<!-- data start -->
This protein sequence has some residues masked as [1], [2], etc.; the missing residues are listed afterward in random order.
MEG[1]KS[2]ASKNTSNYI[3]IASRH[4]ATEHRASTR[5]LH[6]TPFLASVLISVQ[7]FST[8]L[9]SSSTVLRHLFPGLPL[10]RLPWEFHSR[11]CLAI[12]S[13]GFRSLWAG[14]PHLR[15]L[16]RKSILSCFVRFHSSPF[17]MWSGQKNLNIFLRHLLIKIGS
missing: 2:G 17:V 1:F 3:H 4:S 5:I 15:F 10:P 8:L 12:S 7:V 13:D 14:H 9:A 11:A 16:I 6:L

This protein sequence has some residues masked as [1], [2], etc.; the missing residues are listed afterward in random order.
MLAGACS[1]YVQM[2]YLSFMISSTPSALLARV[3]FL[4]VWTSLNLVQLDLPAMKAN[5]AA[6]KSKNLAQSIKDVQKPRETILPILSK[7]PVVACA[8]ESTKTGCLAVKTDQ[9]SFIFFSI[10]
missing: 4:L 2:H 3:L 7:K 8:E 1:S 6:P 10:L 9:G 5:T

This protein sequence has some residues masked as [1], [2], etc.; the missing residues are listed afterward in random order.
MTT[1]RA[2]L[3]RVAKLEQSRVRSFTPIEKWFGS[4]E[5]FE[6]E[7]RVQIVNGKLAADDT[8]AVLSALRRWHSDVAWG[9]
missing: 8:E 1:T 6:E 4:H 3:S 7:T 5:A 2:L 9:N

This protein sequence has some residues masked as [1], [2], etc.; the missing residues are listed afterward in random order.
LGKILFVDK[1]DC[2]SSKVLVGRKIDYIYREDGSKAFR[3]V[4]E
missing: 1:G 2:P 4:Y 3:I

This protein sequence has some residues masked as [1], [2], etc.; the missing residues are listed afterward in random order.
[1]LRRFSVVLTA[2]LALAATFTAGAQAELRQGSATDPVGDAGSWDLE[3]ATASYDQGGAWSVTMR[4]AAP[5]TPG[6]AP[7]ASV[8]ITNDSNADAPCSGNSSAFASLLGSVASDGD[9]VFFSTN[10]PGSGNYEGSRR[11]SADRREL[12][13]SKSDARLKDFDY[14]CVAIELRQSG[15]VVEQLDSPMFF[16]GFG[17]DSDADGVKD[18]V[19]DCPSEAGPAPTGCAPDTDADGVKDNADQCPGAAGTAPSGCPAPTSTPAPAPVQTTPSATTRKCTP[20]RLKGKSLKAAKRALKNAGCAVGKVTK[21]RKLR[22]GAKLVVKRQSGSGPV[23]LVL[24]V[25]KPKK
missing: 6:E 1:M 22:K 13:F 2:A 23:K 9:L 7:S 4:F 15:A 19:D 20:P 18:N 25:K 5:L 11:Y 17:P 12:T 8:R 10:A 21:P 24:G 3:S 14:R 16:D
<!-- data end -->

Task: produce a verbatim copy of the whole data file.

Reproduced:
This protein sequence has some residues masked as [1], [2], etc.; the missing residues are listed afterward in random order.
MEG[1]KS[2]ASKNTSNYI[3]IASRH[4]ATEHRASTR[5]LH[6]TPFLASVLISVQ[7]FST[8]L[9]SSSTVLRHLFPGLPL[10]RLPWEFHSR[11]CLAI[12]S[13]GFRSLWAG[14]PHLR[15]L[16]RKSILSCFVRFHSSPF[17]MWSGQKNLNIFLRHLLIKIGS
missing: 2:G 17:V 1:F 3:H 4:S 5:I 15:F 10:P 8:L 12:S 7:V 13:D 14:H 9:A 11:A 16:I 6:L

This protein sequence has some residues masked as [1], [2], etc.; the missing residues are listed afterward in random order.
MLAGACS[1]YVQM[2]YLSFMISSTPSALLARV[3]FL[4]VWTSLNLVQLDLPAMKAN[5]AA[6]KSKNLAQSIKDVQKPRETILPILSK[7]PVVACA[8]ESTKTGCLAVKTDQ[9]SFIFFSI[10]
missing: 4:L 2:H 3:L 7:K 8:E 1:S 6:P 10:L 9:G 5:T

This protein sequence has some residues masked as [1], [2], etc.; the missing residues are listed afterward in random order.
MTT[1]RA[2]L[3]RVAKLEQSRVRSFTPIEKWFGS[4]E[5]FE[6]E[7]RVQIVNGKLAADDT[8]AVLSALRRWHSDVAWG[9]
missing: 8:E 1:T 6:E 4:H 3:S 7:T 5:A 2:L 9:N

This protein sequence has some residues masked as [1], [2], etc.; the missing residues are listed afterward in random order.
LGKILFVDK[1]DC[2]SSKVLVGRKIDYIYREDGSKAFR[3]V[4]E
missing: 1:G 2:P 4:Y 3:I

This protein sequence has some residues masked as [1], [2], etc.; the missing residues are listed afterward in random order.
[1]LRRFSVVLTA[2]LALAATFTAGAQAELRQGSATDPVGDAGSWDLE[3]ATASYDQGGAWSVTMR[4]AAP[5]TPG[6]AP[7]ASV[8]ITNDSNADAPCSGNSSAFASLLGSVASDGD[9]VFFSTN[10]PGSGNYEGSRR[11]SADRREL[12][13]SKSDARLKDFDY[14]CVAIELRQSG[15]VVEQLDSPMFF[16]GFG[17]DSDADGVKD[18]V[19]DCPSEAGPAPTGCAPDTDADGVKDNADQCPGAAGTAPSGCPAPTSTPAPAPVQTTPSATTRKCTP[20]RLKGKSLKAAKRALKNAGCAVGKVTK[21]RKLR[22]GAKLVVKRQSGSGPV[23]LVL[24]V[25]KPKK
missing: 6:E 1:M 22:K 13:F 2:A 23:K 9:L 7:S 4:F 15:A 19:D 20:P 18:N 25:K 5:L 11:Y 17:P 12:T 8:R 10:A 21:P 24:G 3:S 14:R 16:D